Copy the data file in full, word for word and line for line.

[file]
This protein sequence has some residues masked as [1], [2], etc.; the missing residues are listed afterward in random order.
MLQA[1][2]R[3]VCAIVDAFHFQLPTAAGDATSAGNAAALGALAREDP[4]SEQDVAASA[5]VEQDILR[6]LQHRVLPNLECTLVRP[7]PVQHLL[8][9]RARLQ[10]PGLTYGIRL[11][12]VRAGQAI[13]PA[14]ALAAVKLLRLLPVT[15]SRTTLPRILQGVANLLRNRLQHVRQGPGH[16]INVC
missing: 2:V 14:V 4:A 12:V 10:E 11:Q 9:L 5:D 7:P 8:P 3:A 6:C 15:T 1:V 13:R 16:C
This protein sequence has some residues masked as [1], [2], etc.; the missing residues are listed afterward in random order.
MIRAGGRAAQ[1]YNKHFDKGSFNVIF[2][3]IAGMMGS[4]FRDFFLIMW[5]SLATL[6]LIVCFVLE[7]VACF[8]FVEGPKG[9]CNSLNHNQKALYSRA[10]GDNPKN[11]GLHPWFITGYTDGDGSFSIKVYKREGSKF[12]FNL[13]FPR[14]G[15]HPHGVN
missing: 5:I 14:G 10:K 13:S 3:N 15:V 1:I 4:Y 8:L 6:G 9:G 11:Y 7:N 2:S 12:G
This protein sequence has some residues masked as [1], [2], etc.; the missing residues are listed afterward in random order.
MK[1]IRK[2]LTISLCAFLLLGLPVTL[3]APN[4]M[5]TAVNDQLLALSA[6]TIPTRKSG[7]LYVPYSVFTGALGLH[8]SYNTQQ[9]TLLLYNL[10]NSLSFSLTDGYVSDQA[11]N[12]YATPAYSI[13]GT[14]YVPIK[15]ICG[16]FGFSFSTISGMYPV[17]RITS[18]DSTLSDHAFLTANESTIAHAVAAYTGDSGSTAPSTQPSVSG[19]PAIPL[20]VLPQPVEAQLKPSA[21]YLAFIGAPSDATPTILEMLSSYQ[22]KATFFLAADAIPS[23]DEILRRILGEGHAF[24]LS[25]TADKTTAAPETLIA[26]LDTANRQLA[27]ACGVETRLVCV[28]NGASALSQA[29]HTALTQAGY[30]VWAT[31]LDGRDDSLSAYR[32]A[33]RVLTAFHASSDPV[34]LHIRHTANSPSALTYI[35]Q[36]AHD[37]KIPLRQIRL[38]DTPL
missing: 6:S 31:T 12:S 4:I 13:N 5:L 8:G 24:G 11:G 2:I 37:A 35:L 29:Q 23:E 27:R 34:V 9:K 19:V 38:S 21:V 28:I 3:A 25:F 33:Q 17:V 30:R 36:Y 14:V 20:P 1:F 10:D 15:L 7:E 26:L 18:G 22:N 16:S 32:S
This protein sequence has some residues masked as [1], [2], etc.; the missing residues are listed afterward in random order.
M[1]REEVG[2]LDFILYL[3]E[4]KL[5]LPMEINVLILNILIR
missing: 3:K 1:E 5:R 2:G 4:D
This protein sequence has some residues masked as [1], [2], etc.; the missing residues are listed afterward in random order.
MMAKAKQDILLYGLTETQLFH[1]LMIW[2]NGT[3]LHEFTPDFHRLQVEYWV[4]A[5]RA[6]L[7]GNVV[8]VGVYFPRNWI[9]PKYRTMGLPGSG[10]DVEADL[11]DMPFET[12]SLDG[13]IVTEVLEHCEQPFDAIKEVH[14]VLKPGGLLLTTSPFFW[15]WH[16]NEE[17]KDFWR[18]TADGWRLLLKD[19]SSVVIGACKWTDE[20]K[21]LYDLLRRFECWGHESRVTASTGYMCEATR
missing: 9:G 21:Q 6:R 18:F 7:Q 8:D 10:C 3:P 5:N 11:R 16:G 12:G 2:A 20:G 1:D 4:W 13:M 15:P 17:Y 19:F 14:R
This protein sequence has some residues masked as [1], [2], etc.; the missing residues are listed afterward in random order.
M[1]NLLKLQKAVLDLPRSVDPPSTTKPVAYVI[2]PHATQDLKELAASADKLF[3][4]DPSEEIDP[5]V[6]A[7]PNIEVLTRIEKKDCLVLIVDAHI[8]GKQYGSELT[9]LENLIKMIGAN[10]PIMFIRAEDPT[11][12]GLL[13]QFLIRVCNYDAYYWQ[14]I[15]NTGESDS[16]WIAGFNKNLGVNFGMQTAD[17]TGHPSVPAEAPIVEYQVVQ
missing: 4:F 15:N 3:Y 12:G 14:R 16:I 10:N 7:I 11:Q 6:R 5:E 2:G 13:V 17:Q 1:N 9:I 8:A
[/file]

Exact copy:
This protein sequence has some residues masked as [1], [2], etc.; the missing residues are listed afterward in random order.
MLQA[1][2]R[3]VCAIVDAFHFQLPTAAGDATSAGNAAALGALAREDP[4]SEQDVAASA[5]VEQDILR[6]LQHRVLPNLECTLVRP[7]PVQHLL[8][9]RARLQ[10]PGLTYGIRL[11][12]VRAGQAI[13]PA[14]ALAAVKLLRLLPVT[15]SRTTLPRILQGVANLLRNRLQHVRQGPGH[16]INVC
missing: 2:V 14:V 4:A 12:V 10:E 11:Q 9:L 5:D 7:P 8:P 3:A 6:C 15:T 1:V 13:R 16:C
This protein sequence has some residues masked as [1], [2], etc.; the missing residues are listed afterward in random order.
MIRAGGRAAQ[1]YNKHFDKGSFNVIF[2][3]IAGMMGS[4]FRDFFLIMW[5]SLATL[6]LIVCFVLE[7]VACF[8]FVEGPKG[9]CNSLNHNQKALYSRA[10]GDNPKN[11]GLHPWFITGYTDGDGSFSIKVYKREGSKF[12]FNL[13]FPR[14]G[15]HPHGVN
missing: 5:I 14:G 10:K 13:S 3:N 15:V 1:I 4:Y 8:L 6:G 9:G 11:Y 7:N 2:S 12:G
This protein sequence has some residues masked as [1], [2], etc.; the missing residues are listed afterward in random order.
MK[1]IRK[2]LTISLCAFLLLGLPVTL[3]APN[4]M[5]TAVNDQLLALSA[6]TIPTRKSG[7]LYVPYSVFTGALGLH[8]SYNTQQ[9]TLLLYNL[10]NSLSFSLTDGYVSDQA[11]N[12]YATPAYSI[13]GT[14]YVPIK[15]ICG[16]FGFSFSTISGMYPV[17]RITS[18]DSTLSDHAFLTANESTIAHAVAAYTGDSGSTAPSTQPSVSG[19]PAIPL[20]VLPQPVEAQLKPSA[21]YLAFIGAPSDATPTILEMLSSYQ[22]KATFFLAADAIPS[23]DEILRRILGEGHAF[24]LS[25]TADKTTAAPETLIA[26]LDTANRQLA[27]ACGVETRLVCV[28]NGASALSQA[29]HTALTQAGY[30]VWAT[31]LDGRDDSLSAYR[32]A[33]RVLTAFHASSDPV[34]LHIRHTANSPSALTYI[35]Q[36]AHD[37]KIPLRQIRL[38]DTPL
missing: 6:S 31:T 12:S 4:I 13:N 5:L 8:G 24:G 11:G 2:I 37:A 35:L 29:Q 23:E 27:R 34:V 9:K 19:V 38:S 21:V 28:I 3:A 25:F 33:Q 17:V 30:R 36:Y 14:V 20:P 1:F 10:D 15:L 7:E 26:L 18:G 22:N 16:S 32:S
This protein sequence has some residues masked as [1], [2], etc.; the missing residues are listed afterward in random order.
M[1]REEVG[2]LDFILYL[3]E[4]KL[5]LPMEINVLILNILIR
missing: 3:K 1:E 5:R 2:G 4:D
This protein sequence has some residues masked as [1], [2], etc.; the missing residues are listed afterward in random order.
MMAKAKQDILLYGLTETQLFH[1]LMIW[2]NGT[3]LHEFTPDFHRLQVEYWV[4]A[5]RA[6]L[7]GNVV[8]VGVYFPRNWI[9]PKYRTMGLPGSG[10]DVEADL[11]DMPFET[12]SLDG[13]IVTEVLEHCEQPFDAIKEVH[14]VLKPGGLLLTTSPFFW[15]WH[16]NEE[17]KDFWR[18]TADGWRLLLKD[19]SSVVIGACKWTDE[20]K[21]LYDLLRRFECWGHESRVTASTGYMCEATR
missing: 9:G 21:Q 6:R 18:F 7:Q 8:D 10:C 3:P 5:N 11:R 16:G 12:G 2:A 20:G 1:D 4:W 13:M 15:P 17:Y 19:F 14:R
This protein sequence has some residues masked as [1], [2], etc.; the missing residues are listed afterward in random order.
M[1]NLLKLQKAVLDLPRSVDPPSTTKPVAYVI[2]PHATQDLKELAASADKLF[3][4]DPSEEIDP[5]V[6]A[7]PNIEVLTRIEKKDCLVLIVDAHI[8]GKQYGSELT[9]LENLIKMIGAN[10]PIMFIRAEDPT[11][12]GLL[13]QFLIRVCNYDAYYWQ[14]I[15]NTGESDS[16]WIAGFNKNLGVNFGMQTAD[17]TGHPSVPAEAPIVEYQVVQ
missing: 4:F 15:N 3:Y 12:G 14:R 16:I 10:N 7:I 11:Q 6:R 5:E 2:G 13:V 17:Q 1:N 9:I 8:A